5th TEDucation Session
Date: 30 January 2012
TED Talker: Jill Bolte Taylor
Presenter: Susan Brown, Economic Development & Culture
Feedback and lessons learned:
Reflections from Susan Brown:
Q: Why did you want to show the TEDTalk you did to the TPS?
A: I first saw Jill interviewed on CBC’s The National and was so intrigued by her story that I did some internet research and stumbled across her TEDTalk. Jill recounts her work as a brain scientist and what happened to her when she herself suffered a massive stroke in the left side of her brain. After several years of intensive rehabilitation and recovery, Jill now speaks compellingly about how her stroke unleashed the creativity of her right brain and how we all could benefit from accessing this underutilized part of ourselves. As a person who has excelled using my left, analytical brain both in school and at work, Jill’s story was striking to me by advocating a more balanced approach to thinking and being in the world. Combining linear, logical thought with non-linear, creative and innovative modes of being is a powerful model. It also explains why I get my best ideas not sitting at my desk, but in the shower, or on the bike, or listening to music, or just before falling asleep. I wanted to share Jill’s story with my TPS colleagues because watching Jill sent shivers down my back — and anything that is so viscerally compelling is worth sharing.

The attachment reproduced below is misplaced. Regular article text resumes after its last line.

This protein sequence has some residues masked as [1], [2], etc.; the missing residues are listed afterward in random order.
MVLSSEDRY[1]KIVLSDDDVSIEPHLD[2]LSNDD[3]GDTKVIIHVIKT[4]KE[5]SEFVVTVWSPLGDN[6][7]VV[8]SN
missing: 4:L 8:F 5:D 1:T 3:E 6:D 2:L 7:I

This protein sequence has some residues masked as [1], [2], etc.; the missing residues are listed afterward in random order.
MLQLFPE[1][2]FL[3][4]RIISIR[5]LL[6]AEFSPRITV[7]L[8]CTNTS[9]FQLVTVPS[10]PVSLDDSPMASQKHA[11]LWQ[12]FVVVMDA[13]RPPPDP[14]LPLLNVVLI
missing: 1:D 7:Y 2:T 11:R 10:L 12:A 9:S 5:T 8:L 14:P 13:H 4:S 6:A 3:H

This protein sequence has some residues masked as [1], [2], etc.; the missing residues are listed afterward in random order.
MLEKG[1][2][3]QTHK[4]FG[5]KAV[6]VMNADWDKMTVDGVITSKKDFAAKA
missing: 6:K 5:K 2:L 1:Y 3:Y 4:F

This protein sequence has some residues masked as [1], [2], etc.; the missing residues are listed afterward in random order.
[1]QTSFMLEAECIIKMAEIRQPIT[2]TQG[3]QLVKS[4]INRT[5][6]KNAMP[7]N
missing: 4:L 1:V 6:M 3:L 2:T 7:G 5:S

Q: How does the topic impact the work that you do?
A: Jill’s story reminds me that my work and the work of others will be more creative and innovative if we give ourselves permission to access parts of ourselves that we normally repress, ignore or devalue. In this increasingly complex policy landscape, it is through connections to people and building trusting relationships that we discover new ways of doing things. These are not just left-brain activities — they require a balance of left and right, words and images. Listening to music, doing yoga, going for a skate, watching TEDTalks and YouTube videos — these and other activities kick-start the creative juices and are as much a part of the work we do as reading current research and policy reports and writing briefing notes and staff reports.
Q: What value did you take from the discussion afterwards?
A: It was extremely gratifying to me to share the TEDTalk with like-minded (and like-hearted) colleagues. The discussion was open, frank and emotional. It was fun and fulfilling to connect with other members of the TPS that had never met before but with whom we created common ground.